|‘I have no doubt about Miss Banerjee’s sincerity & commitment’|
|Gorkhaland to be umbilical link between Bengal, Assam: Jaswant|
11 April 2011: Veteran parliamentarian and BJP leader Mr Jaswant Singh had been camping in Darjeeling over the pastweek meeting GJMM (Gorkha Jan Mukti Morcha) leaders and chalking out campaign schedules in the Hills which, though, had to be curtailed due to his ill-health. In a conversation with Anjan Chakraborty, the BJP MP from Darjeeling talks
about his assessment of the Assembly election 2011 in West Bengal. Excerpts:
Q: Your visit to Darjeeling this time is entirely because of the Assembly election in West Bengal. Where all are you going to campaign?
A: I would have gone to other areas but for sudden illness. My programmes have been curtailed. It all depends on my doctor...
Q: In the 2009 Lok Sabha polls you were backed by the GJMM and your principal electoral opponents were the CPI-M and the Congress. This time around, in the Hills, the Subhas Ghisingh-led GNLF and Bharati Tamang-led AIGL are also in the fray...
A: They have full right to contest. They are also citizens of the country and they view the situation in a matter that encourages them to contest this election. It is their right.
Q: The Morcha has extended unconditional support to the Trinamul Congress-Congress alliance in the three seats of Darjeeling and few other seats in Jalpaiguri where they are not contesting. In these seats, the BJP has nominees as well. How difficult is it for you to campaign for the Morcha in the Hills when they are supporting your electoral opponents in the other seats of Darjeeling?
A: It is not difficult as long as the viewpoint is clear and the approach is not muddled. The Morcha has lent its support to the combine of the Congress and the Trinamul Congress in a larger context, which is the context of the post-election scenario in West Bengal. As far as some seats are concerned in the Dooars and Terai region, the Morcha has lent support to the BJP in Madarihat as well. I do not see in these any sense of principle dissonance. It is a tactical adjustment of the political situation prevailing in the state by them.
Q: What is your assessment of the BJP's prospects in West Bengal?
A: We are contesting a large number of seats in the state. The BJP would certainly make its presence felt as it has done in the past also by winning seats. I think that the political situation as it is developing in the state you seem to be seeing the end of the three decade-long dominance of the Marxists and the emergence of an alternative. In the emergence of that alternative, the BJP shall also find a mention, which would perhaps not be significant to form a government in West Bengal but certainly to put its footprint in state politics.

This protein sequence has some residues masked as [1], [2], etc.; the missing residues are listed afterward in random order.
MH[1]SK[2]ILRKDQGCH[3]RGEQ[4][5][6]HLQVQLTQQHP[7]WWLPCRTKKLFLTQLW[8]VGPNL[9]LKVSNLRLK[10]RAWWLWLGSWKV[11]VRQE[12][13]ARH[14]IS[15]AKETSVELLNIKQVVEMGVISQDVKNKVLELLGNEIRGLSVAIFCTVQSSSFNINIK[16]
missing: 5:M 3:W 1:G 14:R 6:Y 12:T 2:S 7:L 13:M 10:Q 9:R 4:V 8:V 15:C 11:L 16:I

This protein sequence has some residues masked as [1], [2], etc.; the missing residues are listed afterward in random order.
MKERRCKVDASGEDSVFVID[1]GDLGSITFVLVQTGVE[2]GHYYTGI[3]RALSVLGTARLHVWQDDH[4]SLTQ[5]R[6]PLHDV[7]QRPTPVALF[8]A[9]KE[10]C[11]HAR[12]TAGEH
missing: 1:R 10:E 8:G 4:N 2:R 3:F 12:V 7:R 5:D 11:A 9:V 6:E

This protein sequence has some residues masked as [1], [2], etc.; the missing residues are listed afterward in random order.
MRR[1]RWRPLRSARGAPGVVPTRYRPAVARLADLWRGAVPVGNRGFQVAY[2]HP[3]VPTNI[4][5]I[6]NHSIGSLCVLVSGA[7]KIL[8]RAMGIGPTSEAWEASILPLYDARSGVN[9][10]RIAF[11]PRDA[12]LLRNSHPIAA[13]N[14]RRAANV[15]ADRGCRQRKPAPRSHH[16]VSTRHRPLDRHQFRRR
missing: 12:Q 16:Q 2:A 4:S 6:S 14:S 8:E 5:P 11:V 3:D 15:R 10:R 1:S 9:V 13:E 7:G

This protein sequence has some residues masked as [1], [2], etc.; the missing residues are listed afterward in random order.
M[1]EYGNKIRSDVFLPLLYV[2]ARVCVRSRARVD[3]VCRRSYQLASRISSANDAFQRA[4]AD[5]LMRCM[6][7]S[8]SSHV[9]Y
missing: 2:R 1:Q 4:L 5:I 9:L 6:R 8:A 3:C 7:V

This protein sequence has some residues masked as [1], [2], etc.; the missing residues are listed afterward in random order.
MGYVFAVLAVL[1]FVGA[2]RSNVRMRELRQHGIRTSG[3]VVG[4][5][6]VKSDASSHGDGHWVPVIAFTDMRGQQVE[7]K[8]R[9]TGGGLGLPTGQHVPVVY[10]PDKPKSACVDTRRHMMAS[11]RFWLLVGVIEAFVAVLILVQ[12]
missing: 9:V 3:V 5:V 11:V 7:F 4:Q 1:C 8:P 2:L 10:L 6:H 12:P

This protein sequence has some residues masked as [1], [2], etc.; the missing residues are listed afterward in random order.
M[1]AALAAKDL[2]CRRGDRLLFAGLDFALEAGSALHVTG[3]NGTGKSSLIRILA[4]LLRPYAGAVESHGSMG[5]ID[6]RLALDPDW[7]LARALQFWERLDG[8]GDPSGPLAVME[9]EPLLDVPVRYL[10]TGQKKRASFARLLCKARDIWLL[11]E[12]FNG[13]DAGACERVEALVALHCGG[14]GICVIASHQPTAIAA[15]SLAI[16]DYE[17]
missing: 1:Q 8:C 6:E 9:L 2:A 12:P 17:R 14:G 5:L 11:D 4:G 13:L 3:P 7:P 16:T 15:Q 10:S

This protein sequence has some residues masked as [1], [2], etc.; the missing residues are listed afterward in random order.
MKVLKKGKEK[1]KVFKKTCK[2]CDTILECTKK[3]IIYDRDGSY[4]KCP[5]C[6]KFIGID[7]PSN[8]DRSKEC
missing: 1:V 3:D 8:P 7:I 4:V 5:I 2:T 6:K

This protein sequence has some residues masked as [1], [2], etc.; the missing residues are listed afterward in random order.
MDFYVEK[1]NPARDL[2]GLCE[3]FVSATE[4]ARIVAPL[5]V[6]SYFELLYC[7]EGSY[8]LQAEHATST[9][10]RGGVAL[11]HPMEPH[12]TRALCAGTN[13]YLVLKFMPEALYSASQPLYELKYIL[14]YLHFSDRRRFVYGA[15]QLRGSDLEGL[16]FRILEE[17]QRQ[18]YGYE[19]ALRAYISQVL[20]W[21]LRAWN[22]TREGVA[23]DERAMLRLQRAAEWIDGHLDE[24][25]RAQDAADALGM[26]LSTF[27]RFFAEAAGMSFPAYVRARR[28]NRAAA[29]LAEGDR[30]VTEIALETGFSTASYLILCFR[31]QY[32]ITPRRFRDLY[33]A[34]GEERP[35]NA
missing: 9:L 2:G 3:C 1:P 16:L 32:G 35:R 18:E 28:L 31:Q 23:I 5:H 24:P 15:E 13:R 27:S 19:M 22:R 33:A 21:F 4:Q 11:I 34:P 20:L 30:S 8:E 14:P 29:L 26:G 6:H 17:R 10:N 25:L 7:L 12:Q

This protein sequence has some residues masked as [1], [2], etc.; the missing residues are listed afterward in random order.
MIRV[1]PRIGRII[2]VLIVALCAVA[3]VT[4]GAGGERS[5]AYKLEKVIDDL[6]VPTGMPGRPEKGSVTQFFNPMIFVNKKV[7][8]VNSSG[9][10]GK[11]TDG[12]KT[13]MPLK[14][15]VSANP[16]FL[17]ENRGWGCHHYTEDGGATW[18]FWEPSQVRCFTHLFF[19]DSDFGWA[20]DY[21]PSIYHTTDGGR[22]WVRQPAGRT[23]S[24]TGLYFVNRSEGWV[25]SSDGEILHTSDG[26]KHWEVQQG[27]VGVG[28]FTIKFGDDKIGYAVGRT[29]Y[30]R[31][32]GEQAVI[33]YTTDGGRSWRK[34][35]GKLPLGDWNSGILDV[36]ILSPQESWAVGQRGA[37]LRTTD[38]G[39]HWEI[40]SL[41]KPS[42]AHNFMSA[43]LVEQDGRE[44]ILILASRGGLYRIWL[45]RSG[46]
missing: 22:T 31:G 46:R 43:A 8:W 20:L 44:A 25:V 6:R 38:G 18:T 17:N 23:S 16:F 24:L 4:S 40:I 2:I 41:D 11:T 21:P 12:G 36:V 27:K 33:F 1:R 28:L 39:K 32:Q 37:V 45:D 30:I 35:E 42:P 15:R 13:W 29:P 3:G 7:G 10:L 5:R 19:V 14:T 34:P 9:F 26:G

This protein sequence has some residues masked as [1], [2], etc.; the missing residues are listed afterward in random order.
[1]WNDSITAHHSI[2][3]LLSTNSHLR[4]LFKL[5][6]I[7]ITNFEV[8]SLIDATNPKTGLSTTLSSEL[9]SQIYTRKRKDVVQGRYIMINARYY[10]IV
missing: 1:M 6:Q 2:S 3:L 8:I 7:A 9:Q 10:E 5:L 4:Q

Q: The Left Front is facing its toughest electoral challenge in over three decades in West Bengal. Do you agree the Trinamul is riding on a wave of anti-establishment mood in the state?
A: I can only speculate and based on the viewpoints expressed and the sentiment that I can sense, I think the Trinamul-Congress combine should be able to form the next government with the Left Front sitting on the sidelines after three decades.
Q: Miss Mamata Banerjee had been a railway minister in the BJP-led NDA government and she is now at the helm of the same ministry in the Congress-led UPA-II regime. How did you rate her then and how do you rate her now?
A: She has been my Cabinet colleague earlier. It is not for me to rate Cabinet colleagues in terms of school examinations. I see her as a colleague whose companionship and cooperation I have valued earlier and I continue to value that. I am an admirer of her dedication and the spirit with which she takes up her cause. It is an admirable quality.
Q: Would Mamata Banerjee make a good chief minister?
A: I have no doubt that she would apply herself with total sincerity and be committed for the welfare of the state of West Bengal.
Q: Coming back to the Hills, you have always supported the Morcha's demand for a separate state. Is that an alliance compulsion?
A: No. Why is it an alliance compulsion? Not at all. It is a decision taken on its own, asserting the BJP's stand for smaller states. It is that kind of principle. I think Gorkhaland is a very legitimate demand. If we are able to separate ourselves from the sentiment of it in every possible way and think from the perspective of national security, social harmony, economic benefit, administrative convenience and all of that, we will find that it is a legitimate demand.
Q: Once the elections are over, the tripartite negotiations are going to start again. Do you think that the Centre and the state government have been dragging their feet over the issue?
A: I have no doubt that the Left Front government and its attitude to the establishment in meeting the aspirations of the people of the Hill state was a laggard. It is really regrettable. Even, for example, the cyclone Aila that hit West Bengal caused so much damage to the Hills, but the state government did not pay sufficient attention.
Courtesy: Statesman News Service